an organic molecule consisting of a hereocyclic base attached to the 1-carbon of a deoxyribose ring, with a phosphate group esterified at the 5 position of the deoxyribose. Deoxyribonuceotides are the monomer units which make up deoxyribonucleic acid, the molecule carrying the hereditary information in most organisms. The most common forms of deoxyribonuceotide are thymidine-5´-phosphate (abbreviated TMP), deoxyadenosine-5´-phosphate (abbreviated dAMP), deoxyguanosine-5´-phosphate (abbreviated dGMP), and deoxycytidine-5´-phosphate (abbreviated dCMP).
A nucleotide in DNA.
a nucleotide consisting of the five-carbon sugar deoxyribose, a phosphate group, and one of four nitrogen-containing bases (adenine, guanine, cytosine, or thymine)
A subunit of DNA or RNA consisting of a nitrogenous base (adenine, guanine, thymine, or cytosine in DNA; adenine, guanine, uracil, or cytosine in RNA), a phosphate molecule, and a sugar molecule (deoxyribose in DNA and ribose in RNA). Thousands of nucleotides are linked to form a DNA or RNA molecule. See DNA, base pair, RNA.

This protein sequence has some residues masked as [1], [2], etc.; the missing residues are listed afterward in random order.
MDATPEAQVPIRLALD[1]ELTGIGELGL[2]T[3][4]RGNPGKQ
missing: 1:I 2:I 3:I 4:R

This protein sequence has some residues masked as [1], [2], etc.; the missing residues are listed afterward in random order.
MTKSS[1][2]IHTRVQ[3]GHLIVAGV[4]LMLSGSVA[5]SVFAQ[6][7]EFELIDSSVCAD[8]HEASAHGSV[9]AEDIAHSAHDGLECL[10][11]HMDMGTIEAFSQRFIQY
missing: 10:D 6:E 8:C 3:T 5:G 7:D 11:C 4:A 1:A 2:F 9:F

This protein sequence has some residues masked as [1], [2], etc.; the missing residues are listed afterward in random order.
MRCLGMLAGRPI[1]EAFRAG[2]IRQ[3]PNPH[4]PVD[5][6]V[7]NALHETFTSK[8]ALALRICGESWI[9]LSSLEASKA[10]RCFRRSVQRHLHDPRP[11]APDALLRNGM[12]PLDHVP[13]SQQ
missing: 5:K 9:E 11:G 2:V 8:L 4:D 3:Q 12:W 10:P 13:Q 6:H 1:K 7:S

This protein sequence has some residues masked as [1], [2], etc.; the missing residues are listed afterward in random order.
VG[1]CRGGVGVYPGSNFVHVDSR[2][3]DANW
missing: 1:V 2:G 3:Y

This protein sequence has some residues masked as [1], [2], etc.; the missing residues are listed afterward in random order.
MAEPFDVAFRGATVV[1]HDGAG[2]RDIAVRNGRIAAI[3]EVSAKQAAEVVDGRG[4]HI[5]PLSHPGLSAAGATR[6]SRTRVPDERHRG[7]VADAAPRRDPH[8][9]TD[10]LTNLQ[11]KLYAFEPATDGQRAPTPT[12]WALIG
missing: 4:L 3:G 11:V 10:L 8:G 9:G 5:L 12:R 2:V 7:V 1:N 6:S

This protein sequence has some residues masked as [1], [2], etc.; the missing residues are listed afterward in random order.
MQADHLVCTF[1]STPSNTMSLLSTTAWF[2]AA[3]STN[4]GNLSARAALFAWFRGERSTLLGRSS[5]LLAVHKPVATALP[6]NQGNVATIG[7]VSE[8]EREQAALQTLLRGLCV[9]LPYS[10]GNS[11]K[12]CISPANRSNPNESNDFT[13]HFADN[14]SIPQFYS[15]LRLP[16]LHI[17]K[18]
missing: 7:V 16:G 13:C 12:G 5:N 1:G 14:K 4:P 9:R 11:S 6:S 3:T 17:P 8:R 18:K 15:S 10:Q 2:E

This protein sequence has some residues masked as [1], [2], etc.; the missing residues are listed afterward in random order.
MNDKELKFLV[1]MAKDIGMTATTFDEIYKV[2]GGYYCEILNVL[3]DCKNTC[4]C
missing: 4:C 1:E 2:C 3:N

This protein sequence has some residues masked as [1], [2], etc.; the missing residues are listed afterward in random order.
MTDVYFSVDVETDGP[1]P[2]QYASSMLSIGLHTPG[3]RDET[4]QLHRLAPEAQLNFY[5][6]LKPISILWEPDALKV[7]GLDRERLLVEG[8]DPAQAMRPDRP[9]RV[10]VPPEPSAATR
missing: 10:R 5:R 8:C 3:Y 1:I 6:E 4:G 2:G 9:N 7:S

A nucleotide that contains deoxyribose and is a component of DNA.
A deoxyribonucleotide is the monomer, or single unit, of DNA, or deoxyribonucleic acid. Each deoxyribonucleotide is comprised of three parts: A nitrogenous base, a deoxyribose sugar, and one or more phosphate groups. The nitrogenous base is always bonded to the 1' carbon of the deoxyribose, which is distinguished from ribose by the presence of a proton on the 2' carbon rather than an -OH group.